The thirty-second anniversary of the destruction of Hiroshima by an American atomic bomb has been marked by the first unified conference against nuclear weapons to be held in 14 years.
The thirty-second anniversary of the destruction of Hiroshima by an American atomic bomb has been marked by the first unified conference against nuclear weapons to be held in 14 years. Japan's two major anti-nuclear groups have patched up their differences after a policy split in 1963.
SYNOPSIS: The highlight of the meeting which began on Wednesday (3 August) was a march which began in Hiroshima near the point, marked by a memorial dome, above which the bomb exploded in 1945.
The meeting was jointly sponsored by the two groups which broke up when the Communist faction demanded suspension of nuclear tests only by non-Communist countries. The socialist faction wanted the ban applied universally. This year the conference was being attended by about 400 Japanese delegates and 150 foreign representatives from 30 countries. For the first time in 11 years the Soviet Union sent a five-man delegation. Messages from the heads of state o??? Laos, Cuba and other countries were read out.
Earlier a scientific report on the effects of U.S. bomb tests on the Bikini atoll was published in Tokyo to coincide with the anniversaries of Hiroshima on Saturday (6 August) and Nagasaki on Tuesday (9 August). It showed that there were several hundred suffers from thyroid gland troubles and other disorders in the area following the test in 1954.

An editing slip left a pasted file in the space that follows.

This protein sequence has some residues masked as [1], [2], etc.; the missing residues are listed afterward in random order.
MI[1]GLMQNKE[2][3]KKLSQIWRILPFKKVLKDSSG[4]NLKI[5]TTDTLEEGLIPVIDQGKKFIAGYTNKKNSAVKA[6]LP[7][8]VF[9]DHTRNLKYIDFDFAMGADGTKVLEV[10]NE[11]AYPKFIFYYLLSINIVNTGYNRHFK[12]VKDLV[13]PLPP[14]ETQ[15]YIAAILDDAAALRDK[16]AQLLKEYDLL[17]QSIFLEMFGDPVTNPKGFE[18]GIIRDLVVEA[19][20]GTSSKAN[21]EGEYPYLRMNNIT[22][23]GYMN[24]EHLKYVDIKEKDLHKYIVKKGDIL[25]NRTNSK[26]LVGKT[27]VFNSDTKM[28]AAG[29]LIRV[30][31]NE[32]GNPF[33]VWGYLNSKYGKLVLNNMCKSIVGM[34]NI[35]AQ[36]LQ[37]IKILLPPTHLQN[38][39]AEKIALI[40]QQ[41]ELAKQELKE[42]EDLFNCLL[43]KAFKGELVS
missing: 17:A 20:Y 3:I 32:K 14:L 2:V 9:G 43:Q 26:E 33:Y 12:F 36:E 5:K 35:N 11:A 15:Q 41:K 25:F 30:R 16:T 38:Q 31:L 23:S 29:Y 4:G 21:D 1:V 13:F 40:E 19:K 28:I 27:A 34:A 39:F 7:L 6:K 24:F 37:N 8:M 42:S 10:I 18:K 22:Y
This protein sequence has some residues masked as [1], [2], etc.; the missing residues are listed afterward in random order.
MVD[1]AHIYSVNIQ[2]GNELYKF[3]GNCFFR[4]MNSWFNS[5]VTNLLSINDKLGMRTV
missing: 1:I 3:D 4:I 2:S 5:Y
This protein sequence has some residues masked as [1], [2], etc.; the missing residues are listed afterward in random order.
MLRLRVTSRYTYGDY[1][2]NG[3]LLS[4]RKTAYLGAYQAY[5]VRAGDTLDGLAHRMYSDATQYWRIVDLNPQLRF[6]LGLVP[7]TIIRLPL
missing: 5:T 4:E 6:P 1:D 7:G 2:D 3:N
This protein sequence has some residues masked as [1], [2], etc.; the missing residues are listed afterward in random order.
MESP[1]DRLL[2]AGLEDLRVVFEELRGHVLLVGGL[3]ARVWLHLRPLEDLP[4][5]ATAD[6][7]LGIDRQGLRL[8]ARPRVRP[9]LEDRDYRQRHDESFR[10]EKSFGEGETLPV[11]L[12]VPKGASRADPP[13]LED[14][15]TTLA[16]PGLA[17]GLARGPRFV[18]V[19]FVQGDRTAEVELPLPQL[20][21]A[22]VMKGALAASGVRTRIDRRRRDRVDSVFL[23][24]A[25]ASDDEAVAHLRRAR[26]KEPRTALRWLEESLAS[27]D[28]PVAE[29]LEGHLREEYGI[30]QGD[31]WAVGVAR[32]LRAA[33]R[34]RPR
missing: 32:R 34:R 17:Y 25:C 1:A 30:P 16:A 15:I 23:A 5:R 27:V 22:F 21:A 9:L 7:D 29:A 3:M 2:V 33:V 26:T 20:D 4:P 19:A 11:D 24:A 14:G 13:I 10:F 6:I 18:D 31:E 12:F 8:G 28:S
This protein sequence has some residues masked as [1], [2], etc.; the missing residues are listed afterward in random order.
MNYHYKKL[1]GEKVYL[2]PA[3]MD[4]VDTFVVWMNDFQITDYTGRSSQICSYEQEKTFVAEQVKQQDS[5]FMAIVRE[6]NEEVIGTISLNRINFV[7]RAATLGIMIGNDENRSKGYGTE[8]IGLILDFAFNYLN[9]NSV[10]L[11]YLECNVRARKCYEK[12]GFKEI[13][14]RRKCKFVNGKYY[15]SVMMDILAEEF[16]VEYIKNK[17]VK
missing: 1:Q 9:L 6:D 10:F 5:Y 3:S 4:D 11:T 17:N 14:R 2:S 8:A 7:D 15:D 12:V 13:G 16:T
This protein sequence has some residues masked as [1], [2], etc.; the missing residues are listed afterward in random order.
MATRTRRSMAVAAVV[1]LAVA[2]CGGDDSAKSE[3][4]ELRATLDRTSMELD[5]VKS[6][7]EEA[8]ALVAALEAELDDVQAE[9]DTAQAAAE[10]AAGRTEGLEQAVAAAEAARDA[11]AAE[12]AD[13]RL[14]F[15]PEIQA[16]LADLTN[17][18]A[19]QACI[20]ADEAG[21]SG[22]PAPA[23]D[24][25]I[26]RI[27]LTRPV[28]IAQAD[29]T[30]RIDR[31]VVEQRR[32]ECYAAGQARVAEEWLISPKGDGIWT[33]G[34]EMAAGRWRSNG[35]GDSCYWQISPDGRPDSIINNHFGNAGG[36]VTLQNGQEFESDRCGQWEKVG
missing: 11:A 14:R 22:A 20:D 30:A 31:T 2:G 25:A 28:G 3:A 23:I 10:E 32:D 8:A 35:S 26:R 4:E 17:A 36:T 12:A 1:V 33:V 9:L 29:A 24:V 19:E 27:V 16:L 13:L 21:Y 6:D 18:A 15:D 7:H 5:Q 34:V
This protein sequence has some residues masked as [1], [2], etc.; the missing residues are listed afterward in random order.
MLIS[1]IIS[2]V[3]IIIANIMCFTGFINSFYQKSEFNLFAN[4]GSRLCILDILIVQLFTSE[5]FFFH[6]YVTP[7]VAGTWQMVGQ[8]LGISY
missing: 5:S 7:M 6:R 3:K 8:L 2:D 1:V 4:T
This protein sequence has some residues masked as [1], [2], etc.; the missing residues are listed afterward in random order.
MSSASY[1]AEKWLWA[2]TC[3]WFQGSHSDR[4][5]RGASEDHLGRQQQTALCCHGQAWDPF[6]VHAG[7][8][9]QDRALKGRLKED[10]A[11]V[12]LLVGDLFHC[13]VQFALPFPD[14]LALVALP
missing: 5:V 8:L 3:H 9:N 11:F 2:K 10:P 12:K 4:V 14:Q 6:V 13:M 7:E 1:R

Another team of scientists which has been meeting in Hiroshima studied the damage and after-effects of the two war-time bombings. They estimated the number of dead in Hiroshima at 140,000 and in Nagasaki at 70,000, far higher than the previous 1967 report by the United Nations which put Hiroshima's fatalities at 78,000 and Nagasaki's at 27,000.
It had taken two and a half months of negotiations by some of Japan's top leaders of the pacifist movement to arrange joint sponsorship of the conference, but it is still doubtful whether the two groups would cooperate over a similar meeting set for next week in Nagasaki. Speakers in Hiroshima told their audience that the aim was for joint international action to rouse popular opinion throughout the world against nuclear weapons.
Britain's Philip Noel-Baker was one of the two Nobel Peace Prize-winners who attended the conference. V A Matveev, leader of the Soviet delegation, attacked the United States for its decision to use the neutron bomb, which kills people without destroying property.